PITTSFORD, N.Y. -- When Morgan Pressel signed her card after the first round of a major championship Friday, she turned to her friend and playing companion Brittany Lincicome and said, "That's a little better for the two of us. You know what I mean?"
What she meant was that Pressel, despite being one of the most popular and recognizable players in women's golf, is only 67th on the LPGA money list and has not won a tournament since 2008.
Lincicome, like Pressel a major champion and a hope for American prominence on the women's pro circuit, knew the feeling. She admitted that her confidence was so low entering the Wegmans LPGA Championship that she wrote "5" on her golf ball to remind her that she has won five pro tournaments and that she can, in fact, do this.
Both were encouraged Friday, with Pressel shooting 4-under-par 68 and Lincicome finishing only one stroke behind, each in good position in a delayed and soaked tournament. Chella Choi of South Korea held the first-round lead at 5 under despite having played in the afternoon, when it was raining.
It was enough to lift the spirits of Pressel, 25, and Lincicome, 27, who have faced each other since they were kids. "We certainly thrived off each other out there. She was making birdies and I was making birdies on a course where it didn't look like many people were," Pressel said after finishing with four birdies in a row.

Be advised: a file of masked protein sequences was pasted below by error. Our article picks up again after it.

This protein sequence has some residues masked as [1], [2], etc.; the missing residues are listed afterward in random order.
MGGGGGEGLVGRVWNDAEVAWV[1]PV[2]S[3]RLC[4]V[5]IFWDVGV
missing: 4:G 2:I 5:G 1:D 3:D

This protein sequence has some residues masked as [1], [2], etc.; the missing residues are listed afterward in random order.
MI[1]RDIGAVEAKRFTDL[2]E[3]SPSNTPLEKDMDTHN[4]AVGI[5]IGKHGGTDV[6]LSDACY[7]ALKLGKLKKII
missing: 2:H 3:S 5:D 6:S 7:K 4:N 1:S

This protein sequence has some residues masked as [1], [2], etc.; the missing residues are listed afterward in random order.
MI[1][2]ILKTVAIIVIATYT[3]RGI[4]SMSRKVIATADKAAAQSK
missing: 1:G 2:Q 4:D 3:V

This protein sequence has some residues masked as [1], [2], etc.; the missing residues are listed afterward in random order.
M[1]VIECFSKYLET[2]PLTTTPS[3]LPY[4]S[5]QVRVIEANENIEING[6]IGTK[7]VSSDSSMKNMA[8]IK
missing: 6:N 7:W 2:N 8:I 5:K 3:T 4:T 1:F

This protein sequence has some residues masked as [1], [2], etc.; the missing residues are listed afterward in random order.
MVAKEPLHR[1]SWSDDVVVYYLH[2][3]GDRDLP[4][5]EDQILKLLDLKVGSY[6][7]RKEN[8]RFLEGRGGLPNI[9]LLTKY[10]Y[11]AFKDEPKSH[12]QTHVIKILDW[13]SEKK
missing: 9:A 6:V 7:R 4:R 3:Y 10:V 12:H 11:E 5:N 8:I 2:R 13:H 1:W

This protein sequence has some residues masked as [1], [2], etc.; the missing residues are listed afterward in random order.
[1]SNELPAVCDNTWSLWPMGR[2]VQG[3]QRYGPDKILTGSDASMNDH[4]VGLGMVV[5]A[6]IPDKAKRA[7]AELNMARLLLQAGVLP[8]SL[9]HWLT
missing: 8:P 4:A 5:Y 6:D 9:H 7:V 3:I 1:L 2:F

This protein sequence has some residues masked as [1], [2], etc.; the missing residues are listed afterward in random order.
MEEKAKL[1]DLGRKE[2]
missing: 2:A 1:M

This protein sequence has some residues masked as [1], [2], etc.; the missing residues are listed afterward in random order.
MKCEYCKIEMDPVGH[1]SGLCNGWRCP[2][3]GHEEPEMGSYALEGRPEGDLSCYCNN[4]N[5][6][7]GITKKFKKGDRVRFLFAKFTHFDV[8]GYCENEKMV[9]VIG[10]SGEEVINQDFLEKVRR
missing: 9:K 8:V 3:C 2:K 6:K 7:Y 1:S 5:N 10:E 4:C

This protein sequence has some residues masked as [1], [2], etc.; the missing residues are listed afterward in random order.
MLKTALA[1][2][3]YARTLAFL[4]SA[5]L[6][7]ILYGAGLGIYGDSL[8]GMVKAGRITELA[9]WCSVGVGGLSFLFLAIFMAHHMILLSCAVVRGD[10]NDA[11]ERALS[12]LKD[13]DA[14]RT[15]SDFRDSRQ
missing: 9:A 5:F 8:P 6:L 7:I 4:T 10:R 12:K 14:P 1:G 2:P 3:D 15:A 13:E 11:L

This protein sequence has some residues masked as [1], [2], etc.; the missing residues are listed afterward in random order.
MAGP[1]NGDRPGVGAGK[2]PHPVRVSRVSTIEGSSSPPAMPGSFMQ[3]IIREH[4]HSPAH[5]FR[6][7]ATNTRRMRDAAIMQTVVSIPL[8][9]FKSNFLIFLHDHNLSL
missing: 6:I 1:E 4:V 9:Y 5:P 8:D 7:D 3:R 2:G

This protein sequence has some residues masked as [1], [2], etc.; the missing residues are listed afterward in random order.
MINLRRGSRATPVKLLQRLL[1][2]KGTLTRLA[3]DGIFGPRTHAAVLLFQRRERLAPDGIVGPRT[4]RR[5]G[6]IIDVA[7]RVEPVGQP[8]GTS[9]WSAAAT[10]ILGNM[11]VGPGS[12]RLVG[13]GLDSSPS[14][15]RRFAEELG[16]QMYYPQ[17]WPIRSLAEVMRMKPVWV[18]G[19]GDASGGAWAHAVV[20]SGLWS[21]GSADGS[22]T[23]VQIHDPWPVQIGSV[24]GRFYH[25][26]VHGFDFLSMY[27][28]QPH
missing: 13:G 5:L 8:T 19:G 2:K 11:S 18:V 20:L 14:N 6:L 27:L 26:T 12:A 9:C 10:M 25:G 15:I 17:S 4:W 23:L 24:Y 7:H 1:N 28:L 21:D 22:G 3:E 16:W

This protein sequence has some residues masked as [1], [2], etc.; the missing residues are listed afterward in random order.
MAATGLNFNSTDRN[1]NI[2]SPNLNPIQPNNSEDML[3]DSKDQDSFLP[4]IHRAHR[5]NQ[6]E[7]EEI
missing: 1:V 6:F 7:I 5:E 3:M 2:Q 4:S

Pressel became the youngest ever to win a women's major when she claimed the 2007 Kraft Nabisco Championship at 18 -- only three years after she lost her mother to breast cancer. Pressel has yet to win another major and has won only one other event.
The past year involved getting through a wrist injury sustained when she tried hitting out of the thick rough at this event. "It took a while to really want to play golf again and enjoy playing golf again," she said. "And I feel like I'm in a better place."
Lincicome said, "I think it's the big ring on her finger."
Yes, Pressel acknowledged that her marriage to Andy Bush on Jan. 19 has contributed to her "better place."
As for her own game, Lincicome said she tried taking lessons earlier this year "and that backfired."
"I think I was trying to change too many things at one time, so I kind of stopped doing that," Lincicome said, adding that she took off last week to regroup. "I went fishing, I caught an 8-foot nerve shark, it was cool."
Hole-in-one for Tseng. Five-time major champion Yani Tseng, whose throat ailment was so bad earlier this week that she could not eat solid food, scored her first competitive hole-in-one with an 8-iron on the 150-yard 15th hole.